Management at Ford must be sitting very high up indeed. To be so out of touch with the person on the street and their wants is an indictment to the management structure and attitude at Ford. I was born with my blood pulsing Ford blue, like a lot of children to average working Australians. I have witnessed locally and internationally Ford continue to live in the past and fail to respond to changes in market conditions until it was too late. in the 21st Century, people have a right and expectation that car makers will produce safer reliable and sustainable product of very high quality- even at the bottom of the market. Quality is a no compromise requirement for the first world 21st century buyer. Here in Australia Ford, General Motors, and Toyota have recently closed all of their manufacturing plants forever. All gone! Component suppliers are the biggest collective employers, and some have restructured to produce new products, export biased product, or they too have closed. So why and why are Ford Sales so slow except for Ranger and Mustang? It’s both complex and simple really. Some examples. Fusion is sold here as Mondeo. Sensibly, we get the European version which although it looks identical to the North American car from outside, is a hatch back, not a sedan. It has SUV type carrying space, with sedan styling, dynamics, safety, economy, and comfort that an SUV cannot match. So with so much to offer it would be a top seller obviously. But no, and Ford’s advertising budget for this car must be about zero. Never seen an ad on TV, in print, on radio, or on the Web even, not even Youtube or Google. Most people have no idea how good this car is, and Ford whisper its potential to the public. Then there is the dry clutch Powershift fiasco. Ford did a number of owners “over” to get out of owning a car with a crap transmission. Part of the issue is our weak consumer laws which effective anti-lemon lacked effective anti-lemon clauses. However a responsible manufacturer/dealer would do the right thing by the customer and itself by throwing whatever resources were needed to fix these issues at the problem. Not Ford, they jerked people around and you can Google Ford Powershift and Focus in AU and read the stories from a plethora of miserable customers. When the Australian ANCAP (New Car Assessment Program) started using the European NCAP test results instead of testing similar models here as well to save money, the goalposts for testing changed overnight. Mustang recorded and unacceptable 2 stars out of 5 for the Euro test due to the lack of active crash avoidance gear, and some fairly unimpressive airbag results for front seat and woeful rear seat numbers that would affect children carried in the back. A responsible maker would apologise, and get to work to resolve these things with gusto. This is after-all the duck that lays the golden eggs in the Ford car world. But no, Ford just denied there was an issue and made slow non retrospective changes that have now 2 years on resulted in a star rating of 3. Do yoy think that hurts US export sales? Damn right it does. When it was discovered that the exhaust or heat shield on some Ranger models acts as a leaf catcher and can cause fires, Ford immediately developed a retrofit mod to the heat shield to fix the problem for both new and existing vehicles – right? No, they did nothing. Fortunately for Ford, this problem is not common knowledge so sales remain relatively unchanged. It’s not the problems that are the problems, it’s the solutions or lack of them that is the problem. It’s about the attitude to the customers. It’s about the way dealers treat customers. Arrogance and complacency are killing American manufacturing around the world. They are not alone of course. The halo at VW group slipped oh so severely with diesel-gate. When Daimler-Benz tested the first of the first generation of A-Class they thought it great! Then two journalists in Sweden on early Press testing conducted the “elk test”, which all Swedish cars have to pass, and the car rolled to everyone’s shock. Applying the Ford principle MB would have denied the incident, criticised the journalists, and defended the car. What MB did was take a PR disaster and turn it around. They admitted full culpability, fitted the top model dynamic stability control across the whole range, and retrofitted DSC to the cars they had already built. The modified cars passed the elk test OK. DSC became standard and MB got back the costs in positive PR. That is advertising that money can’t buy. Do you see a much smaller company like BMW getting out of car production to focus on SUVs? Ford will need to do what it needs to do to become customer focused, understand that cars need to be engineered for sales everywhere not just the USA, and give the customers what they want. The risk of doing what they are proposing is that Ford will lack agility if market conditions suddenly swing a different way. It takes the same resources to make a Focus as it does a BMW 1 series or Volkswagen Golf. Engineer the damn thing really well, we know Ford has the worldwide engineering resources to it, build a high quality product that is smart, market it through dealers who uphold customer service as number one goal, and people will buy them by the million- specially if hey are marketed correctly. My goodness Ford used to be the masters of marketing. How has the corporate part of Ford led the company to this position? Here, there and everywhere else. In the UK, they used to see British Fords as f they were British. Such loyalty has been lost, but it’s not too late for the company to redeem itself- even now. For those workers in the USA whose jobs are going to go, there are people in Australia who understand what is coming and wish you well.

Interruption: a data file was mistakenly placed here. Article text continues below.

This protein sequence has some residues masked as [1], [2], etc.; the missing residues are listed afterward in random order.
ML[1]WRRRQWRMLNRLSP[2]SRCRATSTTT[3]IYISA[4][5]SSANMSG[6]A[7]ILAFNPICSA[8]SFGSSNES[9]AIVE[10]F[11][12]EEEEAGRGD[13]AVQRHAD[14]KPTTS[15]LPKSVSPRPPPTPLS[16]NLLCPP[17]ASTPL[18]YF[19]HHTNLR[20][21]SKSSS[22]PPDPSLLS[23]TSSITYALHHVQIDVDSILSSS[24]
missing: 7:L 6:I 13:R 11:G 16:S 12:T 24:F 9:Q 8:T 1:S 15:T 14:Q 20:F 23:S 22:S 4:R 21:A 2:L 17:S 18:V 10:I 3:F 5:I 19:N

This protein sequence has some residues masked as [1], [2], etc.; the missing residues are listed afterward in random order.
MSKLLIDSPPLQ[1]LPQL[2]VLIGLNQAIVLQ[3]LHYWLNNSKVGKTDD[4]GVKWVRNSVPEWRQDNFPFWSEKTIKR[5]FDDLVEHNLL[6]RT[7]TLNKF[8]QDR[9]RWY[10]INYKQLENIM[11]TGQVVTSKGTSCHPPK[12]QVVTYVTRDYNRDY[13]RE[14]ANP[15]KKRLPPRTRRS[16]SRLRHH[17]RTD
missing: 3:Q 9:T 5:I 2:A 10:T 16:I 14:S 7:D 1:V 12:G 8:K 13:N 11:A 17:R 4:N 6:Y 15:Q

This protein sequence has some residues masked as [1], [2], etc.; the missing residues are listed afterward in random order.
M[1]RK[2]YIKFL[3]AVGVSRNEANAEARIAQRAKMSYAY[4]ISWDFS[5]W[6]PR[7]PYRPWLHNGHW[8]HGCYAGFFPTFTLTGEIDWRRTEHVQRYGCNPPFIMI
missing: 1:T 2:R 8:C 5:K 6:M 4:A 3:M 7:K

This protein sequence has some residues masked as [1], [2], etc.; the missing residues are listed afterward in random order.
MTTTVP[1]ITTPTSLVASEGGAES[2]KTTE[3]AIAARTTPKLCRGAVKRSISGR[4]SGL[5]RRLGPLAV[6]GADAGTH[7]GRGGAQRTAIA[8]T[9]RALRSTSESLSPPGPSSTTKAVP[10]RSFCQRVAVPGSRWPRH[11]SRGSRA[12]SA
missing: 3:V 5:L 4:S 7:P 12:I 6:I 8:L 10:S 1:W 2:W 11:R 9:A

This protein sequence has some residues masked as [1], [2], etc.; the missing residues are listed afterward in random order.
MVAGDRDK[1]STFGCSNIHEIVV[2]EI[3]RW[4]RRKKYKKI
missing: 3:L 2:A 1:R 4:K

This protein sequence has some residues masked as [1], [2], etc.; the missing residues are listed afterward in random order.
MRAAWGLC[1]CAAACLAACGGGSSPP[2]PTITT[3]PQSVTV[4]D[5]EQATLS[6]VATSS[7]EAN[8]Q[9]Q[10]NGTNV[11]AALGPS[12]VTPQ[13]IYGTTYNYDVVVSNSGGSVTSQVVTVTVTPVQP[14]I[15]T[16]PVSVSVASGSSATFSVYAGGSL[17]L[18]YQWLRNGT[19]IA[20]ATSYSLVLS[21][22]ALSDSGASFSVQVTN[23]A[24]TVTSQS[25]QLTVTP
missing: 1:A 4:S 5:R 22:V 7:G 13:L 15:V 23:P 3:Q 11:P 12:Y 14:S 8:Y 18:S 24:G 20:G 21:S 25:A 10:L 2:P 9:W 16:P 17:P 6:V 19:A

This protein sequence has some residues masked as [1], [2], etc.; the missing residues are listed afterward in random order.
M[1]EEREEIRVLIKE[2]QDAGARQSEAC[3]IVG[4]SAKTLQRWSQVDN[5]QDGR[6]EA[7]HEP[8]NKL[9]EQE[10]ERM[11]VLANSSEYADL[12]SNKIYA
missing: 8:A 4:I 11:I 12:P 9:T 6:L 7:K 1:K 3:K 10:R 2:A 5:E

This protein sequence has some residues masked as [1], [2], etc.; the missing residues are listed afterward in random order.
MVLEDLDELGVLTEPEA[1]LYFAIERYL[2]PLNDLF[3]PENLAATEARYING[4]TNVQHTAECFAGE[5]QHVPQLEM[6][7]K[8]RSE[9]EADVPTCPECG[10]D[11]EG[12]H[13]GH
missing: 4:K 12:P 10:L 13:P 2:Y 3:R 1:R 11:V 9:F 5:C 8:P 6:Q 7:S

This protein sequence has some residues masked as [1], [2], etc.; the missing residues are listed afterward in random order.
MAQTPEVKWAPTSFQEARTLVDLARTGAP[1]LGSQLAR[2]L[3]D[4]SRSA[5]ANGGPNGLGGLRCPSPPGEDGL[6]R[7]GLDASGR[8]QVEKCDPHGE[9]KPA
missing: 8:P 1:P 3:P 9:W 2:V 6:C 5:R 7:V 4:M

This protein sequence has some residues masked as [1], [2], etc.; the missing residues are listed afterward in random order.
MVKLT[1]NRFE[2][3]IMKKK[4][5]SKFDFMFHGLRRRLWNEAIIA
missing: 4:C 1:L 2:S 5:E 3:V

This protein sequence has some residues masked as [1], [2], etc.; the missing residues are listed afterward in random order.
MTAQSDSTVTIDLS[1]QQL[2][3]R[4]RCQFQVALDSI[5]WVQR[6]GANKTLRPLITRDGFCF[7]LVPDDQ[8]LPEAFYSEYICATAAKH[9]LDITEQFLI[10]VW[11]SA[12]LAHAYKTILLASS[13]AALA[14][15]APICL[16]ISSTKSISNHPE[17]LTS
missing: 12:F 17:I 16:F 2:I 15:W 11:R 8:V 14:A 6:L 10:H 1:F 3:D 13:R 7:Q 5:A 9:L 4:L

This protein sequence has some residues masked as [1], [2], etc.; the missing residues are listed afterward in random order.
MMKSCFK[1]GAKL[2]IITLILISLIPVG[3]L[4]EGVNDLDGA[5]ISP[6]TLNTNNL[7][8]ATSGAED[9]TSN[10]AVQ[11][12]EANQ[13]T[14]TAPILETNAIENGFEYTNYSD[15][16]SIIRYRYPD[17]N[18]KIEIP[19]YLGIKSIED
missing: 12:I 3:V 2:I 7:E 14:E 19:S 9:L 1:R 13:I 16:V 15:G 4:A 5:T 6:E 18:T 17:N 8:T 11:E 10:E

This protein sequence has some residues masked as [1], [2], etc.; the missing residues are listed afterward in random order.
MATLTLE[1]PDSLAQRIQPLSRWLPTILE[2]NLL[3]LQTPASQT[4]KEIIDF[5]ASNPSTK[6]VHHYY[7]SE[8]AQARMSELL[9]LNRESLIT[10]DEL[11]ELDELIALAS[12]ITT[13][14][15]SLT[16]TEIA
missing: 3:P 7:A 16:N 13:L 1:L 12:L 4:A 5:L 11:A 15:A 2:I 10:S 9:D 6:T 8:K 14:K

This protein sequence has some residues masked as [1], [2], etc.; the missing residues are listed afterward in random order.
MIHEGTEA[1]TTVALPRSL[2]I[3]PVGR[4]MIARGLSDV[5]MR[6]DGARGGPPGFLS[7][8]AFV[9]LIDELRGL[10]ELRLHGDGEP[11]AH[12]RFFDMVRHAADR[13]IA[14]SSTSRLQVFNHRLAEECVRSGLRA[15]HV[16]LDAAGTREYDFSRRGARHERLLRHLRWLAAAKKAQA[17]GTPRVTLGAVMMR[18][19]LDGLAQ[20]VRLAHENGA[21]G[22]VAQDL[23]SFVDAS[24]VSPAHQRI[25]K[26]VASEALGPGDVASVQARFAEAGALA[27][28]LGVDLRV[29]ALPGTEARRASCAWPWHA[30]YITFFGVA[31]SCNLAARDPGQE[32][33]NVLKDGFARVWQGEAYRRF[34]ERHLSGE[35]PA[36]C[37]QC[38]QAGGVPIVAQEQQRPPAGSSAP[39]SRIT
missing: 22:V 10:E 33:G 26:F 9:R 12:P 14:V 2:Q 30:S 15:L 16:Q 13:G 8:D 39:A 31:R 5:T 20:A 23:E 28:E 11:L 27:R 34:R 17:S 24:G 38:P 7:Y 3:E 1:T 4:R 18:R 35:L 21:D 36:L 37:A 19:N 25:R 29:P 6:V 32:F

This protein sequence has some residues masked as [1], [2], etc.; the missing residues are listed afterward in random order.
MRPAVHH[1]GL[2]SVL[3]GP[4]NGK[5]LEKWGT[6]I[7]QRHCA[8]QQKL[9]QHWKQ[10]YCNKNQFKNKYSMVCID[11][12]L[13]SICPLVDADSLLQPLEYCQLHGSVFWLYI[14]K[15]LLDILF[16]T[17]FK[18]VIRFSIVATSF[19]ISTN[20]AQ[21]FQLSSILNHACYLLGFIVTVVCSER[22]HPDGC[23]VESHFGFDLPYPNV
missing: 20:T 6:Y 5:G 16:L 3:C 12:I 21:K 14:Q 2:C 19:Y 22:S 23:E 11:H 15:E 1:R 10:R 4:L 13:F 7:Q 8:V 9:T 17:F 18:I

• avatar